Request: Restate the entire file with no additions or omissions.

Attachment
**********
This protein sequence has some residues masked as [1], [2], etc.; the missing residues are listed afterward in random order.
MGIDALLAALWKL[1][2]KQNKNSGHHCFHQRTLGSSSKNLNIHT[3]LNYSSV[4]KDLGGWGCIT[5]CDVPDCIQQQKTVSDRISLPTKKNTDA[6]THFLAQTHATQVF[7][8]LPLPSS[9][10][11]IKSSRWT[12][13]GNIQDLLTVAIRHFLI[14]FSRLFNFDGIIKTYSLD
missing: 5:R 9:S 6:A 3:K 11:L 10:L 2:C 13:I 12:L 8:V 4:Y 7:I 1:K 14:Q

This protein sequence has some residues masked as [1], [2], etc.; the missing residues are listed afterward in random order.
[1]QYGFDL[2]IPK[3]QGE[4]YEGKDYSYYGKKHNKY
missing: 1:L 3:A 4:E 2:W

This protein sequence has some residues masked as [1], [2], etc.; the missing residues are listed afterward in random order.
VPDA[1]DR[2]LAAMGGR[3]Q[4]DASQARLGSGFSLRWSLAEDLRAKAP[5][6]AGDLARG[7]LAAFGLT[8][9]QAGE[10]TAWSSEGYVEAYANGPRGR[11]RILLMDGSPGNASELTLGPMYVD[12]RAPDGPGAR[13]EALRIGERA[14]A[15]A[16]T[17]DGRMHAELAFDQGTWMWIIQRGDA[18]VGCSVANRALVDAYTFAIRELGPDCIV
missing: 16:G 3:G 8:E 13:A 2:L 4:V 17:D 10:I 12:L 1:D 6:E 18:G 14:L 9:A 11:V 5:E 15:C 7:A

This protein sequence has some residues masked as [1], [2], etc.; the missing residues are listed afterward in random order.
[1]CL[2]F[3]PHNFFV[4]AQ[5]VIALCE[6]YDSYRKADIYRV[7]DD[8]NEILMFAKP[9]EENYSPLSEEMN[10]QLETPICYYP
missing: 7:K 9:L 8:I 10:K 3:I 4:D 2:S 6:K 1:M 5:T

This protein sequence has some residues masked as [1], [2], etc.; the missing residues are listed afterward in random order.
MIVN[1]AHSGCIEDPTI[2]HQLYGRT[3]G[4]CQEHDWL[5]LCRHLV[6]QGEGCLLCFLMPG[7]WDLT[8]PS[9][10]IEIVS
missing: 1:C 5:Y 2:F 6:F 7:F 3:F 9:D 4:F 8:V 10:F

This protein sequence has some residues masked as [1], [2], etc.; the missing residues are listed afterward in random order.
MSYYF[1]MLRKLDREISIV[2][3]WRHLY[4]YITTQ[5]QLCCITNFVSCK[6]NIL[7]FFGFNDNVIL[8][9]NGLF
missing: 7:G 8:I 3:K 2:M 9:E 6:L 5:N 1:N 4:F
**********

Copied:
This protein sequence has some residues masked as [1], [2], etc.; the missing residues are listed afterward in random order.
MGIDALLAALWKL[1][2]KQNKNSGHHCFHQRTLGSSSKNLNIHT[3]LNYSSV[4]KDLGGWGCIT[5]CDVPDCIQQQKTVSDRISLPTKKNTDA[6]THFLAQTHATQVF[7][8]LPLPSS[9][10][11]IKSSRWT[12][13]GNIQDLLTVAIRHFLI[14]FSRLFNFDGIIKTYSLD
missing: 5:R 9:S 6:A 3:K 11:L 10:L 2:C 13:I 12:L 8:V 4:Y 7:I 1:K 14:Q

This protein sequence has some residues masked as [1], [2], etc.; the missing residues are listed afterward in random order.
[1]QYGFDL[2]IPK[3]QGE[4]YEGKDYSYYGKKHNKY
missing: 1:L 3:A 4:E 2:W

This protein sequence has some residues masked as [1], [2], etc.; the missing residues are listed afterward in random order.
VPDA[1]DR[2]LAAMGGR[3]Q[4]DASQARLGSGFSLRWSLAEDLRAKAP[5][6]AGDLARG[7]LAAFGLT[8][9]QAGE[10]TAWSSEGYVEAYANGPRGR[11]RILLMDGSPGNASELTLGPMYVD[12]RAPDGPGAR[13]EALRIGERA[14]A[15]A[16]T[17]DGRMHAELAFDQGTWMWIIQRGDA[18]VGCSVANRALVDAYTFAIRELGPDCIV
missing: 16:G 3:G 8:E 13:A 2:L 4:V 17:D 10:I 12:L 1:D 6:E 18:G 14:L 9:A 11:V 5:E 15:C 7:A

This protein sequence has some residues masked as [1], [2], etc.; the missing residues are listed afterward in random order.
[1]CL[2]F[3]PHNFFV[4]AQ[5]VIALCE[6]YDSYRKADIYRV[7]DD[8]NEILMFAKP[9]EENYSPLSEEMN[10]QLETPICYYP
missing: 7:K 9:L 8:I 10:K 3:I 4:D 2:S 6:K 1:M 5:T

This protein sequence has some residues masked as [1], [2], etc.; the missing residues are listed afterward in random order.
MIVN[1]AHSGCIEDPTI[2]HQLYGRT[3]G[4]CQEHDWL[5]LCRHLV[6]QGEGCLLCFLMPG[7]WDLT[8]PS[9][10]IEIVS
missing: 1:C 5:Y 2:F 6:F 7:F 3:F 9:D 4:F 8:V 10:F

This protein sequence has some residues masked as [1], [2], etc.; the missing residues are listed afterward in random order.
MSYYF[1]MLRKLDREISIV[2][3]WRHLY[4]YITTQ[5]QLCCITNFVSCK[6]NIL[7]FFGFNDNVIL[8][9]NGLF
missing: 7:G 8:I 3:K 2:M 9:E 6:L 5:N 1:N 4:F